Clayton County ambulances line up in the driveway outside the emergency room of the Southern Regional Medical Center in Riverdale. KENT D. JOHNSON/ KDJOHNSON@AJC.COM
Photo: The Atlanta Journal-Constitution
Photo: The Atlanta Journal-Constitution

Opinion: Poor EMS governance bad for market, worse for patients

When eight-year-old Ethan Hall broke his leg after falling from a slide near his home in southwest Atlanta last month, his father couldn’t have imagined it would take an hour and a half for an ambulance to arrive and another two before it finally deposited his son in the care of doctors.

Unfortunately, Ethan’s story isn’t unique in Georgia, where lethargic government oversight and conflict of interest has corrupted the provision and delivery of emergency medical services in virtually every corner of our state.

The Georgia Department of Public Health loosely regulates the delivery of ambulance services, but the agency pointedly does not provision it. Instead, the state has been divided into 10 autonomous regions for which unelected, unchecked panels have been empowered to hire and fire providers at will.

The system was designed to keep decisions closest to communities and taxpayers, mandating that two-thirds of these panels be appointed by county commissioners. But thanks to weak oversight protections, a system that was conceived to protect the taxpayer has been perverted over the years to abuse them instead.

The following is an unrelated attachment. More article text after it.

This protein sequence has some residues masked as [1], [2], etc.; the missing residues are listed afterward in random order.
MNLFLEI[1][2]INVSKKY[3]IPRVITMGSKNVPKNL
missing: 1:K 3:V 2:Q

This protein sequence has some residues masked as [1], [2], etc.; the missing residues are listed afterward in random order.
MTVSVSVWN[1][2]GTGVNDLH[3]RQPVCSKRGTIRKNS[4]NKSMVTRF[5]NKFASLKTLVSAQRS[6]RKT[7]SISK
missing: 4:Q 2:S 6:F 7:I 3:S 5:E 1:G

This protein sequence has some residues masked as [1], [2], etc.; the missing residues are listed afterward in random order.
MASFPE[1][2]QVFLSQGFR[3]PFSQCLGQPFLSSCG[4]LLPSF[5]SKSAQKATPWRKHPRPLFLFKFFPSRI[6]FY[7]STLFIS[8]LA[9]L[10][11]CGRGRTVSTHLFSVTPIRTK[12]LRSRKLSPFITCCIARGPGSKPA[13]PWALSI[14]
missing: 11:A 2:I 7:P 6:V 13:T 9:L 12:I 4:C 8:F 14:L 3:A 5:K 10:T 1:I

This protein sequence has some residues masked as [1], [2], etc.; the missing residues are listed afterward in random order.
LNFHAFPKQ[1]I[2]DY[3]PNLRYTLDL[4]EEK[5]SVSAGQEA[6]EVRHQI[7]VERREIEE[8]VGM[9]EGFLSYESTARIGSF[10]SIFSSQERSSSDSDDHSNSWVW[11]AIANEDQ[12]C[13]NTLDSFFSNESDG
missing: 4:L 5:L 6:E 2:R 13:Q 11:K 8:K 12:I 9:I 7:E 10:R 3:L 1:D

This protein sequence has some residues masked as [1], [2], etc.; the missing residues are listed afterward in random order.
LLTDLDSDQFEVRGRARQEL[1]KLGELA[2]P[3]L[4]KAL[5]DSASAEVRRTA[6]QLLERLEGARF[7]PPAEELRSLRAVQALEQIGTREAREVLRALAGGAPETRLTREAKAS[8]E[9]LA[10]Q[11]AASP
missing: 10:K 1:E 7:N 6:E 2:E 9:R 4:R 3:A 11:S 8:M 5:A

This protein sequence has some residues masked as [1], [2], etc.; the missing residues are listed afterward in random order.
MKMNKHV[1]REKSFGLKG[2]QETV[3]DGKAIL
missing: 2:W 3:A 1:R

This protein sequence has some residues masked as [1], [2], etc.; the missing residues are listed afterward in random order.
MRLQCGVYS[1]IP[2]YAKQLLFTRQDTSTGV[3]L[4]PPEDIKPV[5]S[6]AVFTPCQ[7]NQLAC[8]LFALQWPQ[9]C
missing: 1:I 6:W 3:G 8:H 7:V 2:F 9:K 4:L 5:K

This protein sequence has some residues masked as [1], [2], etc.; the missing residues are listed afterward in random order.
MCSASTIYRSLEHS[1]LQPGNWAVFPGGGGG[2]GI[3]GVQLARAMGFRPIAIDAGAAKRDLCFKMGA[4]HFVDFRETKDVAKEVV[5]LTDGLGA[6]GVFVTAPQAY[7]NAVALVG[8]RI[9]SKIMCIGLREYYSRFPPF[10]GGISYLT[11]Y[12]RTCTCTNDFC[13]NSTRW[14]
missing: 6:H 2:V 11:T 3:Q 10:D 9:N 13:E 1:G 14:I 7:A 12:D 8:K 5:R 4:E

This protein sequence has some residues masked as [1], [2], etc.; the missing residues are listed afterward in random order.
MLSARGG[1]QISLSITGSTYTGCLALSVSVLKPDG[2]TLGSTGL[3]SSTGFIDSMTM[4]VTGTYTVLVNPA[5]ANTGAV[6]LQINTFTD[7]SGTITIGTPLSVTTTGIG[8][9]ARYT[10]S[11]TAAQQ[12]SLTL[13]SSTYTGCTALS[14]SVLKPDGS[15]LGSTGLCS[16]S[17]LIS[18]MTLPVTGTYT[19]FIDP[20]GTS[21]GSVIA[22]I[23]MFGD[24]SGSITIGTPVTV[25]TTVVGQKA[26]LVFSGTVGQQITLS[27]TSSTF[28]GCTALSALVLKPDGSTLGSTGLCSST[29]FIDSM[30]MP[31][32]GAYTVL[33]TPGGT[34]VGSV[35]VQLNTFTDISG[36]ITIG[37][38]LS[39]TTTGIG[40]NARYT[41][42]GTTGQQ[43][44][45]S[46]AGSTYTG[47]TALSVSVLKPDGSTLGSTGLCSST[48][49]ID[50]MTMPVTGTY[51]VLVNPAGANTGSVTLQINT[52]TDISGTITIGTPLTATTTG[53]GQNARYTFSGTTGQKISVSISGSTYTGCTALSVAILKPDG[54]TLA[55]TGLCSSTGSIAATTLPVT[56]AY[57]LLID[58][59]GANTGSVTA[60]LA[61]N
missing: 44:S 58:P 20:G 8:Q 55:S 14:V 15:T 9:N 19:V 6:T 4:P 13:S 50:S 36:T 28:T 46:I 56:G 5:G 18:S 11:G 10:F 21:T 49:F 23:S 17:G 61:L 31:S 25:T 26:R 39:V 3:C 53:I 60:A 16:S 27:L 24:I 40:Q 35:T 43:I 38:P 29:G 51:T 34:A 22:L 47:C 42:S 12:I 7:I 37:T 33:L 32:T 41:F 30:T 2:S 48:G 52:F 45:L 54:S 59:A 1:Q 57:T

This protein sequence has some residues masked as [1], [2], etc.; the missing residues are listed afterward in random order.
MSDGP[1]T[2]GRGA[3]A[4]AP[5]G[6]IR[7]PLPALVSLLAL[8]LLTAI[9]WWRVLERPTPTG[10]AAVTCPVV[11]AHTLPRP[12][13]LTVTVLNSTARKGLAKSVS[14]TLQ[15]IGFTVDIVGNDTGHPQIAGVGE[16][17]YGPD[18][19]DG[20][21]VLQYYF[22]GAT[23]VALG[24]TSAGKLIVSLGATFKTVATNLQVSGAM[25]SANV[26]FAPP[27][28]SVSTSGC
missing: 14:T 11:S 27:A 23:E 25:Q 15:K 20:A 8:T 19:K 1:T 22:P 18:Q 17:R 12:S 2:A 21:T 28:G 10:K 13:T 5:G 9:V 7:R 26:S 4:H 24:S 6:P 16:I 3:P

Unlike most of the country, Georgia law doesn’t explicitly bar private ambulance company executives from serving on public health task forces that dole out millions in taxpayer dollars to ambulance companies. It’s no coincidence that ambulance executives have contributed more than $100,000 to state and local politicians, including county commissioners, according to campaign disclosures.

In fact, of the state’s 10 ambulance selection panels, at least four regions include representatives from ambulance companies — even when their companies service the same region. Once they get on these panels, they can use their preferred status to suppress fair competition in the market by protecting their incumbency and expelling rivals that lack representation.

It would appear that influenced how one metropolitan Atlanta ambulance provider, Grady Emergency Medical Services, came into its good fortune this year when the area’s EMS panel recommended it replace the previous provider.

It is important to mention that the panel included not one but two ambulance company executives, including one from Grady EMS, but none from the provider it voted to remove. It is also important to know that Grady EMS was the same ambulance provider responsible for making young Ethan Hall wait three hours in pain before finally delivering him to the care of a hospital.

When the market is driven, not by competition and merit, but connections and political gamesmanship, we should all be concerned. But that’s the state of ambulance services in Georgia today, and it’s why some of Georgia’s most influential activists and advocacy organizations have come together to support legislative reforms to protect taxpayers and public health.

The initiative, called the Georgia Ambulance Transparency Project, includes Common Cause of Georgia, Georgia Conservatives in Action, Georgia Ethics Watchdogs and Main Street Patriots, among others. Together they’ll educate policymakers and patients on the imperative to reform emergency medical services in the state.

The decades-old system on which Georgia relies to select ambulance providers has become corrupted by those who profit at the expense of good government and public health. Georgia families deserve better and we mean to fight for it.

Julianne Thompson, an activist for ethics and good government issues, is a spokesperson for the Georgia Ambulance Transparency Project.

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